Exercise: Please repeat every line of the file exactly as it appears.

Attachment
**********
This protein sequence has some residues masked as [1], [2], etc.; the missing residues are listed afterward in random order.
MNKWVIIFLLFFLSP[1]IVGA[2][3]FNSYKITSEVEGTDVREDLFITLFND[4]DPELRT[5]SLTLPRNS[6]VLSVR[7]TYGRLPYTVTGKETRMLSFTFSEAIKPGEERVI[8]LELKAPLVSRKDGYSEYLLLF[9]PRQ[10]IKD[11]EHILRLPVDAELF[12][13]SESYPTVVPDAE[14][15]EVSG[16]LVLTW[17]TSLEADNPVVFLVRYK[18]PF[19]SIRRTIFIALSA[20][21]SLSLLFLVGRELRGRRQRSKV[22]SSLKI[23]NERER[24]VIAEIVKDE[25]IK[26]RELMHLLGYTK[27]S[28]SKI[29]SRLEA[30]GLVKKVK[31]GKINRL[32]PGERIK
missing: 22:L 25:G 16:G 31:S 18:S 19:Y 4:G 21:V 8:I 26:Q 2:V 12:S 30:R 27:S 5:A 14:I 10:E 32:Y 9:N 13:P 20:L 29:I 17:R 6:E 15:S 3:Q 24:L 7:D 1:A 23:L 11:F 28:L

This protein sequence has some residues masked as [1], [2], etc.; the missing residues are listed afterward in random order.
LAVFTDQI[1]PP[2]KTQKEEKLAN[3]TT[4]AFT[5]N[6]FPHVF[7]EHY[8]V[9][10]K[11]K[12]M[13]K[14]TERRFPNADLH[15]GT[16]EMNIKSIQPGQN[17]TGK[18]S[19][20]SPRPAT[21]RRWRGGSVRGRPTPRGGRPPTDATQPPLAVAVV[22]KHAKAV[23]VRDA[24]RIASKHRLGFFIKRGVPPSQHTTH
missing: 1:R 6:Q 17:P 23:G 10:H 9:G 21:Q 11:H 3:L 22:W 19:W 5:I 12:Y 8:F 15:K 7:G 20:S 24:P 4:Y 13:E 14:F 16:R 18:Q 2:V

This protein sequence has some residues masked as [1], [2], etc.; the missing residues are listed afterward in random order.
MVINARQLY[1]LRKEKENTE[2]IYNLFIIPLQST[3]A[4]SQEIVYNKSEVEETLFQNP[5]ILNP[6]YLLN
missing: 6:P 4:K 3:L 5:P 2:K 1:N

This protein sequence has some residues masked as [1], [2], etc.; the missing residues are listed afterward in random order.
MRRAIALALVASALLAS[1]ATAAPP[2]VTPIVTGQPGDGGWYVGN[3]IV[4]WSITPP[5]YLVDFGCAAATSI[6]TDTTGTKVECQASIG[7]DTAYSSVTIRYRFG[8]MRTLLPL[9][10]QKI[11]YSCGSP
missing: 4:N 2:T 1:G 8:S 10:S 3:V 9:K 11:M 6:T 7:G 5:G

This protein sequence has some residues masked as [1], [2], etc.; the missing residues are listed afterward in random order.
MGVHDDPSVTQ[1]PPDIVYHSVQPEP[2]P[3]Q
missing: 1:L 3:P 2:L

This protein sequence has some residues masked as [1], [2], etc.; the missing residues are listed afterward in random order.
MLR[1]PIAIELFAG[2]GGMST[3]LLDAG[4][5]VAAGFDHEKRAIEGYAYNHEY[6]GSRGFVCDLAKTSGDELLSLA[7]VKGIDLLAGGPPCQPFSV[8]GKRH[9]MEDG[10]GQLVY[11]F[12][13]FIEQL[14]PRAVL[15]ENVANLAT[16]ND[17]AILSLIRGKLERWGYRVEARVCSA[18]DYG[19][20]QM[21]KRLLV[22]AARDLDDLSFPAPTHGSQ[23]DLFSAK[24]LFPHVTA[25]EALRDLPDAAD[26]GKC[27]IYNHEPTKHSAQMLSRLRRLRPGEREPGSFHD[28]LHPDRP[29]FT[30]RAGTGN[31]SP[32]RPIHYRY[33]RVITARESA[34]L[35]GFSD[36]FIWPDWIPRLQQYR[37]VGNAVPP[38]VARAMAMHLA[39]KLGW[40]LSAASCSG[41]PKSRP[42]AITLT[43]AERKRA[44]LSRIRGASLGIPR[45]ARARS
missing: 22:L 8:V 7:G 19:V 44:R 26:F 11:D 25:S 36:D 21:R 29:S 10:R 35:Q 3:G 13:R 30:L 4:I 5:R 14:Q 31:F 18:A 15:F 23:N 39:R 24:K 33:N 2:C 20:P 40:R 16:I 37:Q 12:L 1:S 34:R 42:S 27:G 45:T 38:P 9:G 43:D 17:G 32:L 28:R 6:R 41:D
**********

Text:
This protein sequence has some residues masked as [1], [2], etc.; the missing residues are listed afterward in random order.
MNKWVIIFLLFFLSP[1]IVGA[2][3]FNSYKITSEVEGTDVREDLFITLFND[4]DPELRT[5]SLTLPRNS[6]VLSVR[7]TYGRLPYTVTGKETRMLSFTFSEAIKPGEERVI[8]LELKAPLVSRKDGYSEYLLLF[9]PRQ[10]IKD[11]EHILRLPVDAELF[12][13]SESYPTVVPDAE[14][15]EVSG[16]LVLTW[17]TSLEADNPVVFLVRYK[18]PF[19]SIRRTIFIALSA[20][21]SLSLLFLVGRELRGRRQRSKV[22]SSLKI[23]NERER[24]VIAEIVKDE[25]IK[26]RELMHLLGYTK[27]S[28]SKI[29]SRLEA[30]GLVKKVK[31]GKINRL[32]PGERIK
missing: 22:L 25:G 16:G 31:S 18:S 19:Y 4:G 21:V 8:I 26:Q 2:V 12:S 30:R 27:S 5:A 14:I 10:E 32:Y 9:N 13:P 20:L 29:I 17:R 6:E 15:S 3:Q 24:L 7:D 1:A 23:L 11:F 28:L

This protein sequence has some residues masked as [1], [2], etc.; the missing residues are listed afterward in random order.
LAVFTDQI[1]PP[2]KTQKEEKLAN[3]TT[4]AFT[5]N[6]FPHVF[7]EHY[8]V[9][10]K[11]K[12]M[13]K[14]TERRFPNADLH[15]GT[16]EMNIKSIQPGQN[17]TGK[18]S[19][20]SPRPAT[21]RRWRGGSVRGRPTPRGGRPPTDATQPPLAVAVV[22]KHAKAV[23]VRDA[24]RIASKHRLGFFIKRGVPPSQHTTH
missing: 1:R 6:Q 17:P 23:G 10:H 9:G 21:Q 11:H 3:L 22:W 19:W 5:I 12:Y 8:F 15:K 7:G 20:S 24:P 4:Y 13:E 14:F 16:R 18:Q 2:V

This protein sequence has some residues masked as [1], [2], etc.; the missing residues are listed afterward in random order.
MVINARQLY[1]LRKEKENTE[2]IYNLFIIPLQST[3]A[4]SQEIVYNKSEVEETLFQNP[5]ILNP[6]YLLN
missing: 6:P 4:K 3:L 5:P 2:K 1:N

This protein sequence has some residues masked as [1], [2], etc.; the missing residues are listed afterward in random order.
MRRAIALALVASALLAS[1]ATAAPP[2]VTPIVTGQPGDGGWYVGN[3]IV[4]WSITPP[5]YLVDFGCAAATSI[6]TDTTGTKVECQASIG[7]DTAYSSVTIRYRFG[8]MRTLLPL[9][10]QKI[11]YSCGSP
missing: 4:N 2:T 1:G 8:S 10:S 3:V 9:K 11:M 6:T 7:G 5:G

This protein sequence has some residues masked as [1], [2], etc.; the missing residues are listed afterward in random order.
MGVHDDPSVTQ[1]PPDIVYHSVQPEP[2]P[3]Q
missing: 1:L 3:P 2:L

This protein sequence has some residues masked as [1], [2], etc.; the missing residues are listed afterward in random order.
MLR[1]PIAIELFAG[2]GGMST[3]LLDAG[4][5]VAAGFDHEKRAIEGYAYNHEY[6]GSRGFVCDLAKTSGDELLSLA[7]VKGIDLLAGGPPCQPFSV[8]GKRH[9]MEDG[10]GQLVY[11]F[12][13]FIEQL[14]PRAVL[15]ENVANLAT[16]ND[17]AILSLIRGKLERWGYRVEARVCSA[18]DYG[19][20]QM[21]KRLLV[22]AARDLDDLSFPAPTHGSQ[23]DLFSAK[24]LFPHVTA[25]EALRDLPDAAD[26]GKC[27]IYNHEPTKHSAQMLSRLRRLRPGEREPGSFHD[28]LHPDRP[29]FT[30]RAGTGN[31]SP[32]RPIHYRY[33]RVITARESA[34]L[35]GFSD[36]FIWPDWIPRLQQYR[37]VGNAVPP[38]VARAMAMHLA[39]KLGW[40]LSAASCSG[41]PKSRP[42]AITLT[43]AERKRA[44]LSRIRGASLGIPR[45]ARARS
missing: 22:L 8:V 7:G 19:V 44:R 26:F 11:D 25:S 36:D 21:R 29:S 10:R 35:Q 3:G 13:R 30:L 4:I 5:R 14:Q 31:F 18:A 15:F 23:N 39:R 24:K 33:N 2:C 20:P 40:R 16:I 37:Q 12:L 1:S 34:R 42:S 27:G 45:T 38:P 9:G 43:D 17:G 32:L 28:R 6:R 41:D